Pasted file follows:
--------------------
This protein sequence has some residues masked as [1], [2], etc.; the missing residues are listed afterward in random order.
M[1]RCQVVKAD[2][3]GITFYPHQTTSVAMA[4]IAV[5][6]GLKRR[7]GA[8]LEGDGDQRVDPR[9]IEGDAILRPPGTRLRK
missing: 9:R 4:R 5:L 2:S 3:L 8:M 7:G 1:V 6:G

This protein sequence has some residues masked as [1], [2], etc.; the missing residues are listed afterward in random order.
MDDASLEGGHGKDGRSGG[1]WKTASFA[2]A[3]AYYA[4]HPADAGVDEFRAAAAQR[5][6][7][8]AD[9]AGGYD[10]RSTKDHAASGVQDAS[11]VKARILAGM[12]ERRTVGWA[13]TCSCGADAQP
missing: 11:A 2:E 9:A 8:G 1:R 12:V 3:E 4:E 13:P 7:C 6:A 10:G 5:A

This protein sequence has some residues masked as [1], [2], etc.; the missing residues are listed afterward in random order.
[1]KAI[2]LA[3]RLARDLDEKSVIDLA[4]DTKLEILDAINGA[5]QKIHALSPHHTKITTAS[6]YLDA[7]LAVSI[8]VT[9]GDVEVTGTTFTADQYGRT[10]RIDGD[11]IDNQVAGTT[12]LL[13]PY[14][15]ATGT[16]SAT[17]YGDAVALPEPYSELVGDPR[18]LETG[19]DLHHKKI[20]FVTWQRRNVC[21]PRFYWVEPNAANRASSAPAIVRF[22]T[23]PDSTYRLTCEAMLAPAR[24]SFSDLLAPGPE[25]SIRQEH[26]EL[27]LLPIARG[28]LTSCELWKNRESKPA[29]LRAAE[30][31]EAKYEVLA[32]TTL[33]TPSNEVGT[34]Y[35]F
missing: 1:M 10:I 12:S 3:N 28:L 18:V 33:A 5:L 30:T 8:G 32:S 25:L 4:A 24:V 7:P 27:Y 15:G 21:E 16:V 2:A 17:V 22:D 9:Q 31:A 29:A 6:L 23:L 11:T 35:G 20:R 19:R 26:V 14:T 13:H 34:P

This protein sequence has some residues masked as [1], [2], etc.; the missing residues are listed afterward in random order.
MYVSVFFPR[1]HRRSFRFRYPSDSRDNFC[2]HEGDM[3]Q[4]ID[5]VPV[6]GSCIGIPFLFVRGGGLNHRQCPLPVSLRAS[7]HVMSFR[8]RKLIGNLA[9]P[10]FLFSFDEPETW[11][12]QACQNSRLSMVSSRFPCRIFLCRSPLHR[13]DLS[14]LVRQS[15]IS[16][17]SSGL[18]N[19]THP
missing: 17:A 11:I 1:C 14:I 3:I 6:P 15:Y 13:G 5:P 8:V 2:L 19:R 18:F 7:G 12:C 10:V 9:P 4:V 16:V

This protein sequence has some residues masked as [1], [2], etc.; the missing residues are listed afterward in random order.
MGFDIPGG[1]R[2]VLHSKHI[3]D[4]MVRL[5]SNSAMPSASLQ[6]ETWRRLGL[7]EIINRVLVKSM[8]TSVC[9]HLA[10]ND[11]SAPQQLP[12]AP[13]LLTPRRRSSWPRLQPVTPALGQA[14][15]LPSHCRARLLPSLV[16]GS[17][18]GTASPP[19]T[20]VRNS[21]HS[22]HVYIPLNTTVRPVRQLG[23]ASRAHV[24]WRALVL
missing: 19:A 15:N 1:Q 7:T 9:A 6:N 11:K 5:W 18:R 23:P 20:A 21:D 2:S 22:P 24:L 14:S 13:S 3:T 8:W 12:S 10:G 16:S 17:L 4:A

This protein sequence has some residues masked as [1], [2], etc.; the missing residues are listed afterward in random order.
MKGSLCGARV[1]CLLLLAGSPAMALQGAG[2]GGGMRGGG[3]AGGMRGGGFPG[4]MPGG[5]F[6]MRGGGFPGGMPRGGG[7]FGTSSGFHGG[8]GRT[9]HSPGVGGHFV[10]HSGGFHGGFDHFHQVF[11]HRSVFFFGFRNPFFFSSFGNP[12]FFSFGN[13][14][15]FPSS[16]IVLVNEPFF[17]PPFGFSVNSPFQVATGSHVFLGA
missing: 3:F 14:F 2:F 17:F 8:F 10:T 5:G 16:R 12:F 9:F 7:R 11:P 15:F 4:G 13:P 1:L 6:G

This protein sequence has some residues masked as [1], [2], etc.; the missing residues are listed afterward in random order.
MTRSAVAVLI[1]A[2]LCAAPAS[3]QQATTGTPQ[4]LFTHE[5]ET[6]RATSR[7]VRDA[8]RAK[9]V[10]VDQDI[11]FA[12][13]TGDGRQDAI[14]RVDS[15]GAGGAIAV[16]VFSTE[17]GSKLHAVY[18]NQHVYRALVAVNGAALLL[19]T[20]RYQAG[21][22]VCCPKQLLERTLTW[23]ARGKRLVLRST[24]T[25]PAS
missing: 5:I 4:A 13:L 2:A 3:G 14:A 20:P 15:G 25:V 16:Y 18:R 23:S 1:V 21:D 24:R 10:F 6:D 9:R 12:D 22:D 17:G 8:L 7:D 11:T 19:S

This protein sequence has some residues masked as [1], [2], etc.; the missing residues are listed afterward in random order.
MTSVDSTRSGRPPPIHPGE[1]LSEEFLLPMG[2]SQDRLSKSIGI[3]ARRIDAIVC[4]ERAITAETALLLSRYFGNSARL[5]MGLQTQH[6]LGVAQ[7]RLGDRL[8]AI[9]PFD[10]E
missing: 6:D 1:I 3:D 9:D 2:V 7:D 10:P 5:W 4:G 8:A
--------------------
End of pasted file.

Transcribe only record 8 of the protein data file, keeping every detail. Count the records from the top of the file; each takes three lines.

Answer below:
This protein sequence has some residues masked as [1], [2], etc.; the missing residues are listed afterward in random order.
MTSVDSTRSGRPPPIHPGE[1]LSEEFLLPMG[2]SQDRLSKSIGI[3]ARRIDAIVC[4]ERAITAETALLLSRYFGNSARL[5]MGLQTQH[6]LGVAQ[7]RLGDRL[8]AI[9]PFD[10]E
missing: 6:D 1:I 3:D 9:D 2:V 7:D 10:P 5:W 4:G 8:A